Tibet: Indian Government worried about Tibet's Militarization
The Defense Ministry’s annual report presented to Parliament yesterday warned that India is closely monitoring China’s “military modernization, nuclear and missile arsenals, and continental and maritime aspirations” for its own security.
The report also criticized what it described as China’s “close defense relationship and regular military assistance to Pakistan”.
But it also notes that India and China have recently stepped up efforts to build mutual trust and confidence by trying to resolve a festering boundary dispute which led to the 1962 war.
The report promises to work together with China to maintain peace and tranquility along their 3,500-km long border pending a settlement of the boundary dispute.
Analysts say that Tibet’s rapid militarization is a major cause of concern for India as it enhances the reach and penetrability of China’s defense forces, particularly the air force.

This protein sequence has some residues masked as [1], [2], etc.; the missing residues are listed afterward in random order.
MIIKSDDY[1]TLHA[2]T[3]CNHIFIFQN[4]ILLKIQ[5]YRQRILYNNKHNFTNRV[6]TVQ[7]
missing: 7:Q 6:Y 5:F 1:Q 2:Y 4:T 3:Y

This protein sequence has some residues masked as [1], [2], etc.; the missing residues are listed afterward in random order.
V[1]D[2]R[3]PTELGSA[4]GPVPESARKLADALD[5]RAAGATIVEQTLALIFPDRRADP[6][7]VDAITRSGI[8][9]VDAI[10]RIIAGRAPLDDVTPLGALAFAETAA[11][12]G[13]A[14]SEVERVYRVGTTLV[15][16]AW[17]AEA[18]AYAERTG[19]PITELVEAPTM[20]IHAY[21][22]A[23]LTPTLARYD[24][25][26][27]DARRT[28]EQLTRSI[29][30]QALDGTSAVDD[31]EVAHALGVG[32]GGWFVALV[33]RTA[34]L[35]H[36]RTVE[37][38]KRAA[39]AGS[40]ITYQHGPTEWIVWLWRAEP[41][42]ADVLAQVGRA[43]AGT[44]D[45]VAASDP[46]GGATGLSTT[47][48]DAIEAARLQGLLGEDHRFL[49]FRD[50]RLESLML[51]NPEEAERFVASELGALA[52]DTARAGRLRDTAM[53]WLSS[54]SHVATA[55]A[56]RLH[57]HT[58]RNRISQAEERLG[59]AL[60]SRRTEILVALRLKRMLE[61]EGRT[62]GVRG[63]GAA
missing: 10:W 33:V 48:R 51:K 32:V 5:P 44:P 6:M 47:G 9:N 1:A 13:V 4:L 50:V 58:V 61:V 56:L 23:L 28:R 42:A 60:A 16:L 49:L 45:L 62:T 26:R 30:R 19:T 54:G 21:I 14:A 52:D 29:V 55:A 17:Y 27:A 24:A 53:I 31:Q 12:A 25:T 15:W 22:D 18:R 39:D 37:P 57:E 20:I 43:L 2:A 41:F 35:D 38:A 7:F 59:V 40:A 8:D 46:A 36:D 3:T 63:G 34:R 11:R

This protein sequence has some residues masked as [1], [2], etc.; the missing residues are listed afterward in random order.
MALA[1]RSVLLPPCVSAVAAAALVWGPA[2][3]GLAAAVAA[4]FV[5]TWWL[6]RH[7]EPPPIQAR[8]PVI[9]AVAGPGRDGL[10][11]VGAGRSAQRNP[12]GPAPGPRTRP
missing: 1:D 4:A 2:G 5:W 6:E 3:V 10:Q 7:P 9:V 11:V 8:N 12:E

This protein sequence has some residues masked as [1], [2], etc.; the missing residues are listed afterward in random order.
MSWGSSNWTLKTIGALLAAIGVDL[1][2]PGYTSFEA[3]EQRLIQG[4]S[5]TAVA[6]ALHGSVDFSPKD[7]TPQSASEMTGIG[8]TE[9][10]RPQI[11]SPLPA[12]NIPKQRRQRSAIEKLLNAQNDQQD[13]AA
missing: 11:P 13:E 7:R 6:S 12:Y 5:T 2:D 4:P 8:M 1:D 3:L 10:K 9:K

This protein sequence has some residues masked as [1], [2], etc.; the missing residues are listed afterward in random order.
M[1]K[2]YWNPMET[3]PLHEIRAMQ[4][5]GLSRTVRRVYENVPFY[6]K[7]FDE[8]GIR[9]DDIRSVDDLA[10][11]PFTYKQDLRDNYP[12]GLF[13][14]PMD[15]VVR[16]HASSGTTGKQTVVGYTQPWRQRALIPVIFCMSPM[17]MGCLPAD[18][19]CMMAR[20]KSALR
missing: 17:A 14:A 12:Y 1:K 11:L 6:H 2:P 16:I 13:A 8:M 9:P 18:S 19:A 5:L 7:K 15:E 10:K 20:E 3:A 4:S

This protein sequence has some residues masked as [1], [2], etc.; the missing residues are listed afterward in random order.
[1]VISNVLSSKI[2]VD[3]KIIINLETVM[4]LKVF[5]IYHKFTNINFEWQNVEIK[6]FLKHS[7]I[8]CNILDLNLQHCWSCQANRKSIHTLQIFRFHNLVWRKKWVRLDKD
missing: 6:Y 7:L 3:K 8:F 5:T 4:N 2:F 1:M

India is suspicious of Beijing’s motives for building the 1,118-km long railway — the world’s highest — from the Tibetan capital Lhasa to Golmud in western China since 2001.
The two countries have had an uneasy relationship of mutual distrust and rivalry since the 1962 war. Beijing distrusts India after it gave shelter to the Dalai Lama, Tibet’s spiritual leader, following a 1959 revolt against Chinese rule, and a Tibetan government-in-exile is still headquartered at Dharamsala in India.
But bilateral ties have been improving since 2001 when former National People’s Congress Chairman Li Peng spent eight days in India.
And last year, former Prime Minister Atal Behari Vajpayee paid a highly successful visit to China — the first by an Indian premier in 10 years. The biggest gain of his visit was the appointment of senior politicians to resolve the boundary dispute.
The nuclear-armed neighbors have still not demarcated a border, with the post-conflict Line of Actual Control identifying their respective territories.
India claims China is occupying 38,000 sq km of Indian territory in the remote Aksai Chin area and 5,180 sq km in northern Kashmir, ceded to it by Pakistan.
China claims rights to 90,000 sq km of Indian-held territory, including almost the whole of the northeast Indian state of Arunachal Pradesh.